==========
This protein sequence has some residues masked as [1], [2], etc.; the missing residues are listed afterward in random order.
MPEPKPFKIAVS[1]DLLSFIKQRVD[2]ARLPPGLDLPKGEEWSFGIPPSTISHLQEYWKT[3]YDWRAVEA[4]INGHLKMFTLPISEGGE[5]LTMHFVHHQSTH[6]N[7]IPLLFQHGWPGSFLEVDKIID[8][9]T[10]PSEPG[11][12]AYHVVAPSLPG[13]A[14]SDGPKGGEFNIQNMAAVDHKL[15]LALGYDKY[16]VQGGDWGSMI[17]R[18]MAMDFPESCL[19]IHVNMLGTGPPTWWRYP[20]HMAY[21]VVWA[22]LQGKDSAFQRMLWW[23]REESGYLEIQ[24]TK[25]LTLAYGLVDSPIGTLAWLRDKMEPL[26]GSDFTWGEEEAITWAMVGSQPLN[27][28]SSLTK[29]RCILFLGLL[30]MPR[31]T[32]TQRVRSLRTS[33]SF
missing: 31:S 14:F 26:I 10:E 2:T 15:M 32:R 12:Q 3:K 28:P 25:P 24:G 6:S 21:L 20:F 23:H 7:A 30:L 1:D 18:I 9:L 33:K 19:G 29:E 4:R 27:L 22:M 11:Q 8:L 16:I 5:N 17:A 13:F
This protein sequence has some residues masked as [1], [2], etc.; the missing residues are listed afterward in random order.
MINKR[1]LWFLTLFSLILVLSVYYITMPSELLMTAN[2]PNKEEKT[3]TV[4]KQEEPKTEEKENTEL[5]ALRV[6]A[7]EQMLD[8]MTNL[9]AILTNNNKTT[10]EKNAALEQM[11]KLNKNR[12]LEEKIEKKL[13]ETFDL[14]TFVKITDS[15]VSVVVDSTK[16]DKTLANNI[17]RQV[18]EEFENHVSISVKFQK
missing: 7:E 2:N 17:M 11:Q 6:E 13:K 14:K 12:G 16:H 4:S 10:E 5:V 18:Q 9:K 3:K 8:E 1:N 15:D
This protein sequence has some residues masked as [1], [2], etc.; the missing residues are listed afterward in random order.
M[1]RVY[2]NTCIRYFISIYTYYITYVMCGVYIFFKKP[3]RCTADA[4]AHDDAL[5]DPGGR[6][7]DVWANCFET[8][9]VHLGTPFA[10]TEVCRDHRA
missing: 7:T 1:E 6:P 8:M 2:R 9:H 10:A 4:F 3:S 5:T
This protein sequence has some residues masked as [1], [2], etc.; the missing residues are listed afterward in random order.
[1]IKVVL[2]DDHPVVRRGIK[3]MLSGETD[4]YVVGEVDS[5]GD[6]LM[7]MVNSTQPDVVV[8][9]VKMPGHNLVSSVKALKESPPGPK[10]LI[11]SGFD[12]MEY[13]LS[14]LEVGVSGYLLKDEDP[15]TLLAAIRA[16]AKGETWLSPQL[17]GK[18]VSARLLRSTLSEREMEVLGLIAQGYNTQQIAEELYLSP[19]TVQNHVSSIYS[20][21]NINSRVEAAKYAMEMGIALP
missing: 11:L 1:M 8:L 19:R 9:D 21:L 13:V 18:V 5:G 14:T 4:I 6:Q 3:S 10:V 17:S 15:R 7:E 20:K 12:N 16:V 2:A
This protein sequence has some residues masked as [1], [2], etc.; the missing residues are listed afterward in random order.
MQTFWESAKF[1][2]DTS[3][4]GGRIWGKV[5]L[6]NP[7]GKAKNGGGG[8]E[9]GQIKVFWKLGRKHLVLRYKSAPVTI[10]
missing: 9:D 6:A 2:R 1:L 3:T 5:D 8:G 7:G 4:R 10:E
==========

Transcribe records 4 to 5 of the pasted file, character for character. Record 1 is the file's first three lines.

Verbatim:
This protein sequence has some residues masked as [1], [2], etc.; the missing residues are listed afterward in random order.
[1]IKVVL[2]DDHPVVRRGIK[3]MLSGETD[4]YVVGEVDS[5]GD[6]LM[7]MVNSTQPDVVV[8][9]VKMPGHNLVSSVKALKESPPGPK[10]LI[11]SGFD[12]MEY[13]LS[14]LEVGVSGYLLKDEDP[15]TLLAAIRA[16]AKGETWLSPQL[17]GK[18]VSARLLRSTLSEREMEVLGLIAQGYNTQQIAEELYLSP[19]TVQNHVSSIYS[20][21]NINSRVEAAKYAMEMGIALP
missing: 11:L 1:M 8:L 19:R 9:D 21:L 13:V 18:V 5:G 14:T 4:I 6:Q 3:S 10:V 17:S 15:R 7:E 20:K 12:N 16:V 2:A
This protein sequence has some residues masked as [1], [2], etc.; the missing residues are listed afterward in random order.
MQTFWESAKF[1][2]DTS[3][4]GGRIWGKV[5]L[6]NP[7]GKAKNGGGG[8]E[9]GQIKVFWKLGRKHLVLRYKSAPVTI[10]
missing: 9:D 6:A 2:R 1:L 3:T 5:D 8:G 7:G 4:R 10:E